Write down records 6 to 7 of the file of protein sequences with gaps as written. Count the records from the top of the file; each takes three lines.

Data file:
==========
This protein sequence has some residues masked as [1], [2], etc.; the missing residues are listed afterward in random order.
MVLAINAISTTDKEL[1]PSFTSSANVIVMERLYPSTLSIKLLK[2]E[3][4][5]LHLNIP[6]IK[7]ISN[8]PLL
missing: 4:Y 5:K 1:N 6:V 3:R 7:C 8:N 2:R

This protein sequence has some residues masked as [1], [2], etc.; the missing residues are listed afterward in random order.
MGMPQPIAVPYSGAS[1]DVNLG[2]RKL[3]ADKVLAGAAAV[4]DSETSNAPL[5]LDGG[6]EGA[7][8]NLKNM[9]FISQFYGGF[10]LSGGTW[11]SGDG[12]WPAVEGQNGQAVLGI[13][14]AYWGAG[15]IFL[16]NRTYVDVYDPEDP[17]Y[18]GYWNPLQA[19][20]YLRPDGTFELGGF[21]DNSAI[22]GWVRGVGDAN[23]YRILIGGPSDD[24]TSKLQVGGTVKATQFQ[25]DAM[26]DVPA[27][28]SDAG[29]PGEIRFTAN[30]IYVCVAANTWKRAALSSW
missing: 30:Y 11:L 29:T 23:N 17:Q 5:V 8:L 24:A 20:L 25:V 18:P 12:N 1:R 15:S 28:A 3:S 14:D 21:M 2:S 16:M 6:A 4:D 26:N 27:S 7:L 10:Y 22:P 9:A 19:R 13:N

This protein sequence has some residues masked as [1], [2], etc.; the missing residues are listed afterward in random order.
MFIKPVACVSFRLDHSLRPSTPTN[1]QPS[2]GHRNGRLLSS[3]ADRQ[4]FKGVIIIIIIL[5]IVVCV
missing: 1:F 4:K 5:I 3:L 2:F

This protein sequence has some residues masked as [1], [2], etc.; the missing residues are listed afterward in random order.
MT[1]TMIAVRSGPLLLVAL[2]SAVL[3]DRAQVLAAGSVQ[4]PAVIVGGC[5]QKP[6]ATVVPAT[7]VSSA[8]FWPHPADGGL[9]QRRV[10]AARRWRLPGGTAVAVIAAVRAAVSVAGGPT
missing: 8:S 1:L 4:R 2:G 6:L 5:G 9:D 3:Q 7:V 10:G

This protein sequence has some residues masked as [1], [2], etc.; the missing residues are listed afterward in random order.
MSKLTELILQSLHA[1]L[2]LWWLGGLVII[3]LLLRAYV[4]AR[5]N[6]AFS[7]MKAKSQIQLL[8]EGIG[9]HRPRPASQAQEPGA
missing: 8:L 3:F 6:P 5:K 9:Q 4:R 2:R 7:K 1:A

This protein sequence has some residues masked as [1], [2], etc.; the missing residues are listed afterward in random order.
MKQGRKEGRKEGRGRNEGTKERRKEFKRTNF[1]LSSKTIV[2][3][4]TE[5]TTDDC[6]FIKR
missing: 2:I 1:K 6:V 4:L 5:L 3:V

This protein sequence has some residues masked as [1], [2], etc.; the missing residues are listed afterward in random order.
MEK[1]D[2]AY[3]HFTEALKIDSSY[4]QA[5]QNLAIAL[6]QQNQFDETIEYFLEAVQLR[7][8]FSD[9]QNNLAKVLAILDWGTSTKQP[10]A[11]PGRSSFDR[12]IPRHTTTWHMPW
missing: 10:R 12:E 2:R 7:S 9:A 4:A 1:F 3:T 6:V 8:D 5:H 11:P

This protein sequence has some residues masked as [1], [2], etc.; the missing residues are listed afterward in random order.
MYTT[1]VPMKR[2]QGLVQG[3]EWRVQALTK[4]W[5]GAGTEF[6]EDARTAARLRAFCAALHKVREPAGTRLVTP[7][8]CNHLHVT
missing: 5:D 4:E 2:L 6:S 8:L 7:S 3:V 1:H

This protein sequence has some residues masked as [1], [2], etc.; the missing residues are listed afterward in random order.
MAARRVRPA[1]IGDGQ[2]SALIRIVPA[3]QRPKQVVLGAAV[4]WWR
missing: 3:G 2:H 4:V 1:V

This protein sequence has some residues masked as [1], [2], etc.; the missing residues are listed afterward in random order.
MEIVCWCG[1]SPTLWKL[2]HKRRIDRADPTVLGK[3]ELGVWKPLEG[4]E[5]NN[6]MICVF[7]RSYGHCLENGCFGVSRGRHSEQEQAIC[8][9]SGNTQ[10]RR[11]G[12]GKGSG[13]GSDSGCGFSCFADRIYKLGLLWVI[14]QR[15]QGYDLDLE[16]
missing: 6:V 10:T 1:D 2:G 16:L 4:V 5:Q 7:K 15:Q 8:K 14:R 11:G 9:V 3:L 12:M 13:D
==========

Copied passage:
This protein sequence has some residues masked as [1], [2], etc.; the missing residues are listed afterward in random order.
MKQGRKEGRKEGRGRNEGTKERRKEFKRTNF[1]LSSKTIV[2][3][4]TE[5]TTDDC[6]FIKR
missing: 2:I 1:K 6:V 4:L 5:L 3:V

This protein sequence has some residues masked as [1], [2], etc.; the missing residues are listed afterward in random order.
MEK[1]D[2]AY[3]HFTEALKIDSSY[4]QA[5]QNLAIAL[6]QQNQFDETIEYFLEAVQLR[7][8]FSD[9]QNNLAKVLAILDWGTSTKQP[10]A[11]PGRSSFDR[12]IPRHTTTWHMPW
missing: 10:R 12:E 2:R 7:S 9:A 4:A 1:F 3:T 6:V 8:D 5:H 11:P